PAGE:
Tuesday, April 15, 2014

Indycar Photographer: 30 Years in the Making

1957 Indy 500 Winner Sam Hanks
I was born the day after Sam Hanks won the Indy 500 so I suppose becoming an Indycar  and motorsports photographer was to be expected. I originally started this post before the Verizon Indycar Series hit the track for the season opening race in St. Petersburg but life intervened. I was lamenting the fact that I was going to be stuck in Indy enduring our interminable winter rather than being at the racetrack with my left eye pressed against a viewfinder of my Canon cameras. But after spending my way to Daytona twice already in 2014 with little to show for it other than a slew of great images and credit card receipts, I could not justify another trip to the Sunshine State. By this time most years, I have already written a preview of the upcoming Indycar title chase but now that the opening of the Indianapolis Motor Speedway is a little more than three weeks away with the running of the inaugural Grand Prix of Indianapolis, I am moved to reflect moreso than looking ahead.

An Indy 500 infield spectacle from days thankfully long gone
This May will be 30 years since I shot my first Indianapolis 500 as a media member and I am thankful that Alex Persons gave me a chance at UPI when I had more passion than skill and just wanted to be a part of the Greatest Spectacle in Racing. Of course racing has changed tremendously since 1984 but shooting at Indy has been a constant in my life and anyone who knows me understands where they can find me each May. I've written often about how much I love shooting motorsports, especially Indycars, and I could certainly be accused of having more passion than sense at times when it comes to shooting racing. I know of only a handful of people who are actually able to make a living as racing photographers and the media world is entirely different now than when I first got involved.  This blog, my website, my social media presence on Twitter and Facebook, and the numerous race event photo galleries I post to promote races, tracks and series - they are all a result of pursuing that passion. I often joke that I am still waiting to be discovered - that hasn't happened yet either, but certainly not for lack of trying. Blame it on inhaling too much racing fuel exhaust or too much time in the sun, but when May rolls around each year, I am all in.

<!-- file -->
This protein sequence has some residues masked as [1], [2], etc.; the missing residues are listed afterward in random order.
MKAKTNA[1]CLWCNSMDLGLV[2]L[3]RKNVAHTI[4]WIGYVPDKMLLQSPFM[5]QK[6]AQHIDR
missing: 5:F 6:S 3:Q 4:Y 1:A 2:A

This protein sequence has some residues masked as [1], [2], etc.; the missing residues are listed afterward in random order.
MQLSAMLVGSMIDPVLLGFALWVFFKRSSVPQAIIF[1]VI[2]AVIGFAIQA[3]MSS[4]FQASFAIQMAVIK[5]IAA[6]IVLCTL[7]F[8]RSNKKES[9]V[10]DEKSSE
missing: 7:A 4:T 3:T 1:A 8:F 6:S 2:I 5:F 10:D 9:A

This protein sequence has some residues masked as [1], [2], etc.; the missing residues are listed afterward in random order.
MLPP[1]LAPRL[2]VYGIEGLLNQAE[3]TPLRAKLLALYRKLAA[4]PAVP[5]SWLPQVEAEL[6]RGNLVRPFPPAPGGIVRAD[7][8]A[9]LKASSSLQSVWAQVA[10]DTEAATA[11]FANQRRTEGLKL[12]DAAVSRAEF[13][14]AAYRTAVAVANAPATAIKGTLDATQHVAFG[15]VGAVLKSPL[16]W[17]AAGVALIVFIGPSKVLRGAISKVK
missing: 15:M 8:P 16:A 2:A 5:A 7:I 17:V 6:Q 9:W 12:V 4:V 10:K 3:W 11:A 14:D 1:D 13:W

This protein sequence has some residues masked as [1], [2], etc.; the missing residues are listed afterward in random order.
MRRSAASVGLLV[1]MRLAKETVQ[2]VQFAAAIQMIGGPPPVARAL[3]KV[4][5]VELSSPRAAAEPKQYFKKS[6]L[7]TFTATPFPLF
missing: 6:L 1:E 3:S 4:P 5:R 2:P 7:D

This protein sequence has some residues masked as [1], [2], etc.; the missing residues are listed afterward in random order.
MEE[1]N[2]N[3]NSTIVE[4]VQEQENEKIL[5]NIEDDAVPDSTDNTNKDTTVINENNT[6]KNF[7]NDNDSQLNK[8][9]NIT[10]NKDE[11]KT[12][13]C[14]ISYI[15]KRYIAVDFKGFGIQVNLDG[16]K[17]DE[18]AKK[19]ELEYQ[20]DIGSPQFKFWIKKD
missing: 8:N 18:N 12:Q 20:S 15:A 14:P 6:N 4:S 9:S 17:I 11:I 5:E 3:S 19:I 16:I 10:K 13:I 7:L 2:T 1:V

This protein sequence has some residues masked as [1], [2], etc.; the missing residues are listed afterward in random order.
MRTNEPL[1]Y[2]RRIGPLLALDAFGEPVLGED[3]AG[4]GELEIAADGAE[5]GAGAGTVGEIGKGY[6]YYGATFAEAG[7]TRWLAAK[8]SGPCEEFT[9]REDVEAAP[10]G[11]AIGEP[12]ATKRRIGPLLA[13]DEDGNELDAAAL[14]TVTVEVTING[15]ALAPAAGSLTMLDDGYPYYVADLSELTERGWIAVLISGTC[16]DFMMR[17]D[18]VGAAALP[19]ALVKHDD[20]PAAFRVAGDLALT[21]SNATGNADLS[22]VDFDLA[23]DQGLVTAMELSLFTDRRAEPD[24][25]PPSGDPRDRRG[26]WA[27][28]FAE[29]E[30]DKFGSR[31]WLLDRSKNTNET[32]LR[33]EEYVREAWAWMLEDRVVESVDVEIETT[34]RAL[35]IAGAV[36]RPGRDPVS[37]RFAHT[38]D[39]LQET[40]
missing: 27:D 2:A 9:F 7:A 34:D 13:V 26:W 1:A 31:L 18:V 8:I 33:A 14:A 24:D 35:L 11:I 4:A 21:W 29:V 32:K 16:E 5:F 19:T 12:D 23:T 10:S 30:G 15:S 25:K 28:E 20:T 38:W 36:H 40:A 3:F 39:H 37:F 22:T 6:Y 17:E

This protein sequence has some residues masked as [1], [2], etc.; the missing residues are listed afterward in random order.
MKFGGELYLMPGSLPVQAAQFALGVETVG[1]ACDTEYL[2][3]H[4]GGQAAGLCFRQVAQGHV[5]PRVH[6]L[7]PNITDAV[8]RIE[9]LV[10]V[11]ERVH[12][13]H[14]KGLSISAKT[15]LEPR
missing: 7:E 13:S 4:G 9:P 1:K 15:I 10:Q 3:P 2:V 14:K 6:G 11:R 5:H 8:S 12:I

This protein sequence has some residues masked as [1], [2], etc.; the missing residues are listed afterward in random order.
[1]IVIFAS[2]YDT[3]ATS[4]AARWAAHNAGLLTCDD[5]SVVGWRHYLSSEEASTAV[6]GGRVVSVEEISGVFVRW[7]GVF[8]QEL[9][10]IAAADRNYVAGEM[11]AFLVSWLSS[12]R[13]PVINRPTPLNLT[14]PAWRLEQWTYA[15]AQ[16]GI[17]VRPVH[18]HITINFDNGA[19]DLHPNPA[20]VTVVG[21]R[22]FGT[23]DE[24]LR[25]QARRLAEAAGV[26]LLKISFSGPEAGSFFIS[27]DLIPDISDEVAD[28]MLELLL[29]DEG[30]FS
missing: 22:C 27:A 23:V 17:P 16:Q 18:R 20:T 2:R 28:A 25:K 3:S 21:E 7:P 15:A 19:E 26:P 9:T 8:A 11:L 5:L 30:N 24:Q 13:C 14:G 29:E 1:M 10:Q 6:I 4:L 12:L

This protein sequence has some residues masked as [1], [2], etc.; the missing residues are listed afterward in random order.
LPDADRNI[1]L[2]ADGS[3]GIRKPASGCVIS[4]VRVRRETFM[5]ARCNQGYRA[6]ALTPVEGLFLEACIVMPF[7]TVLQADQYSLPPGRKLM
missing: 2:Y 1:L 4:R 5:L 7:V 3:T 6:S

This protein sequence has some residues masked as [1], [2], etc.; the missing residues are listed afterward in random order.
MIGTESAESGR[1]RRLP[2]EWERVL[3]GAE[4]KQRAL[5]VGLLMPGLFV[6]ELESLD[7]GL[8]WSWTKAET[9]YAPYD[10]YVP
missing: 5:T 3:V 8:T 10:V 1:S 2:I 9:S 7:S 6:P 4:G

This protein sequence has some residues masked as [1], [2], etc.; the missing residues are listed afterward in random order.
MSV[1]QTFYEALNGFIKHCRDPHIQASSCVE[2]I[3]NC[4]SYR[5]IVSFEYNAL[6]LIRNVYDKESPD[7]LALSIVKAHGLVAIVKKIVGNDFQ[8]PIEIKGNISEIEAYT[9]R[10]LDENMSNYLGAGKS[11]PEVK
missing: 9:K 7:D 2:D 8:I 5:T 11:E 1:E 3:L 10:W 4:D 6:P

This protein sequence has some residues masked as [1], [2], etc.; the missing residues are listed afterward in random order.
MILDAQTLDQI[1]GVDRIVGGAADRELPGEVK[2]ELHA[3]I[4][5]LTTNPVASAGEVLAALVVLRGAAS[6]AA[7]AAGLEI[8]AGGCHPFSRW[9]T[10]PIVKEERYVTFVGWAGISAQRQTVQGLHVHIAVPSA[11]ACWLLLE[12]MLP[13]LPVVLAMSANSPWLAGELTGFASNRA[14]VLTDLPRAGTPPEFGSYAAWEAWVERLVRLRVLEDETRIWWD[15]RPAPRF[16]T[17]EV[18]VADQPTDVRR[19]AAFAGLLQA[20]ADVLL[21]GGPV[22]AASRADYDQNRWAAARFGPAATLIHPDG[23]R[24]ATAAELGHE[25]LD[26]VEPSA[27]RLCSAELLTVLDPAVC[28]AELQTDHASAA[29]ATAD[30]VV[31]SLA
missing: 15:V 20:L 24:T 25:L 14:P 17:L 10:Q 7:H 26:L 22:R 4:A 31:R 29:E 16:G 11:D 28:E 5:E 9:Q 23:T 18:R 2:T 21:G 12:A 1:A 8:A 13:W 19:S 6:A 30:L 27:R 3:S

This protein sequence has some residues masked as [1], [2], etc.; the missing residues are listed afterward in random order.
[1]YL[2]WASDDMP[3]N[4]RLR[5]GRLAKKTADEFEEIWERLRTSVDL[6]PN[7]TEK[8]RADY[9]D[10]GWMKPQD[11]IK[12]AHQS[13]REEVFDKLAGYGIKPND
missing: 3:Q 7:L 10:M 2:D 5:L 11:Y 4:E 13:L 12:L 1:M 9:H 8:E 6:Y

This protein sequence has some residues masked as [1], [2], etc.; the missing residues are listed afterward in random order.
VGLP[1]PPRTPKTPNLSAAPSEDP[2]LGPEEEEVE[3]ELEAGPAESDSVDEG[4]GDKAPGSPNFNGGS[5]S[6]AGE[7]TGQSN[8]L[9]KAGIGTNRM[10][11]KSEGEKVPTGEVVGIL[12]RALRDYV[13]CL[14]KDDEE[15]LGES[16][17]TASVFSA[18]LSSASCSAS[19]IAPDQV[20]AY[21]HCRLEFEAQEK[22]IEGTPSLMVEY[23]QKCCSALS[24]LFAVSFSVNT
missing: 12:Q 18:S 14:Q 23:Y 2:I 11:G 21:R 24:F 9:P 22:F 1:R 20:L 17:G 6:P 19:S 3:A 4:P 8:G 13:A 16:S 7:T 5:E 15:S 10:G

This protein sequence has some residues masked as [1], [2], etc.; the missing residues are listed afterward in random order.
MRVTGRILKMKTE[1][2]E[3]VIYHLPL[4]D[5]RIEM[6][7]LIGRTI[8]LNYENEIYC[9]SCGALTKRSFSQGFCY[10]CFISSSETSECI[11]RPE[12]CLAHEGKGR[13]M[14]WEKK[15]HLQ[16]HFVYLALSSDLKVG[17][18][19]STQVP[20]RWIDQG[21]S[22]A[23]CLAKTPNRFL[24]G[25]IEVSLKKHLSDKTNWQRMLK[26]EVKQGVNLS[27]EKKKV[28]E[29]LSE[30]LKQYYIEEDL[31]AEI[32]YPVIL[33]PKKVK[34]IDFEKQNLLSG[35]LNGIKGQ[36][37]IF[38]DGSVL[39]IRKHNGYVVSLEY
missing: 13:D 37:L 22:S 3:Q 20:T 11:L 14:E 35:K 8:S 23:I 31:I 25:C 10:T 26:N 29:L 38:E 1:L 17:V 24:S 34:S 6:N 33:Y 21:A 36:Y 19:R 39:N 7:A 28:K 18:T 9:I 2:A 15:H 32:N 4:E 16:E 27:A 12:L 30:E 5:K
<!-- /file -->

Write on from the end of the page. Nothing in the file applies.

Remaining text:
Sports car legend, the late Al Holbert, tried Indy in 1984
Being a born and raised Hoosier, it should come as no surprise that basketball was my first love. Racing comes in a very close second, however. My grandfather and namesake introduced me to racing at the county fairgrounds in Warsaw, Indiana where he had helped get a small dirt track built. Walking through the paddock with him or hanging on the board fence watching the sprint and stock cars run are memories that have left indelible impressions on me. Moving to Indianapolis in 1968 only cemented the deal. I have been to every Indy 500 since 1976, plus all of the Brickyard 400's, and Lord knows how many other races around America over the years. Yet Indianapolis still has my heart and I am looking forward to another month of May. Last May will be hard to top, however, as it it was my first 500 shooting for motorsport.com and I got to shoot from the roof of the penthouse for the start and in victory lane after the finish. Now this May for the first time there's another race at IMS on the revamped road course, Indycar has instituted new qualifying procedures for the 500, and I will be busier than a one armed paper hanger the entire month since I still have my teaching obligations to fulfill as life will inevitably intervene again. But I can be at the track in 30 minutes on any given day and when it's Indianapolis, all is right in my world.

I will see you at the corner of 16th & Georgetown, or in Gasoline Alley, or by the fence on the road course, very soon. Is it May yet?
Jim Crawford exits the pits during the 1988 Indy 500
Now an Indycar team owner, Bobby Rahal pits in 1991